Send to:

Choose Destination
See comment in PubMed Commons below
Adv Chronic Kidney Dis. 2007 Jul;14(3):e35-42.

Quotidian hemodialysis and inflammation associated with chronic kidney disease.

Author information

  • 1Nephrology Section, University of Oklahoma Health Sciences Center, Oklahoma City, OK 73104, USA.


The mortality rate of chronic dialysis patients in the United States is 24% per year per the 2006 United States Renal Data System. Although there have been marked improvements in dialysis technology, cardiovascular disease is the principal cause of mortality in end-stage renal disease patients. Inflammation and left ventricular hypertrophy both contribute to atherosclerosis. Hemodialysis 3 times a week is the most commonly used form of dialysis in the United States. The multicenter hemodialysis (HEMO) study hypothesized that an increase in dialysis dose and use of high-flux membranes would improve mortality and decrease morbidity. This study failed to show decreases in mortality. In other studies, however, there appears to be improved morbidity with more frequent dialysis including daily nocturnal hemodialysis and short-daily hemodialysis. The more frequent dialysis may have some beneficial effect on the inflammatory process that occurs in end-stage renal disease.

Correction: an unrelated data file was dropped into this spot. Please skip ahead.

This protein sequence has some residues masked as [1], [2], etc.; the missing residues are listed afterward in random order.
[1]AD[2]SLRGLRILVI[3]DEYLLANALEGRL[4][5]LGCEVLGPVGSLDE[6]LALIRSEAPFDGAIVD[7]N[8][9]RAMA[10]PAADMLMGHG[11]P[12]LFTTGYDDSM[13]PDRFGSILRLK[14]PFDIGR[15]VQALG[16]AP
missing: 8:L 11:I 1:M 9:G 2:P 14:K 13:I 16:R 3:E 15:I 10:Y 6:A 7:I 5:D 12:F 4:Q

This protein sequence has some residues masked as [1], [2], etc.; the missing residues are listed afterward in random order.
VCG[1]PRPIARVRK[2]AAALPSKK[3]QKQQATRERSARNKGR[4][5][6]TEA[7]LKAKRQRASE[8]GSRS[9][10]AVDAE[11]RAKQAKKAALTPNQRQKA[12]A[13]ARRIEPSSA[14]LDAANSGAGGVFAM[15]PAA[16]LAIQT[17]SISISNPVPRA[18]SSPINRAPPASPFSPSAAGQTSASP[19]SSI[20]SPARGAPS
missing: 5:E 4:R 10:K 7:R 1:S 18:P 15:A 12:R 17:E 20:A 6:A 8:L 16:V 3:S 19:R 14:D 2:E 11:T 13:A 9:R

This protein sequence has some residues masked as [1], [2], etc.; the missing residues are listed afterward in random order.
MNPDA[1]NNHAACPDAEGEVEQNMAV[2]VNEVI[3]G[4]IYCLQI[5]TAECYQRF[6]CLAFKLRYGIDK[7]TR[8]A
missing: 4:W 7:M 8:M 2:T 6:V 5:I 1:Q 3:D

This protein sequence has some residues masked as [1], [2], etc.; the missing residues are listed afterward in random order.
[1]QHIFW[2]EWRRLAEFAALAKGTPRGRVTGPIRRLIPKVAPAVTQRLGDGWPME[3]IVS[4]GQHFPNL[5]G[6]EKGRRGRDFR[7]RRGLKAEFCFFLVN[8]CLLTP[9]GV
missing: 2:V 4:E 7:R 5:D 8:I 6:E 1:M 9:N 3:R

[PubMed - indexed for MEDLINE]
PubMed Commons home

PubMed Commons

How to join PubMed Commons

    Supplemental Content

    Full text links

    Icon for Elsevier Science
    Loading ...
    Write to the Help Desk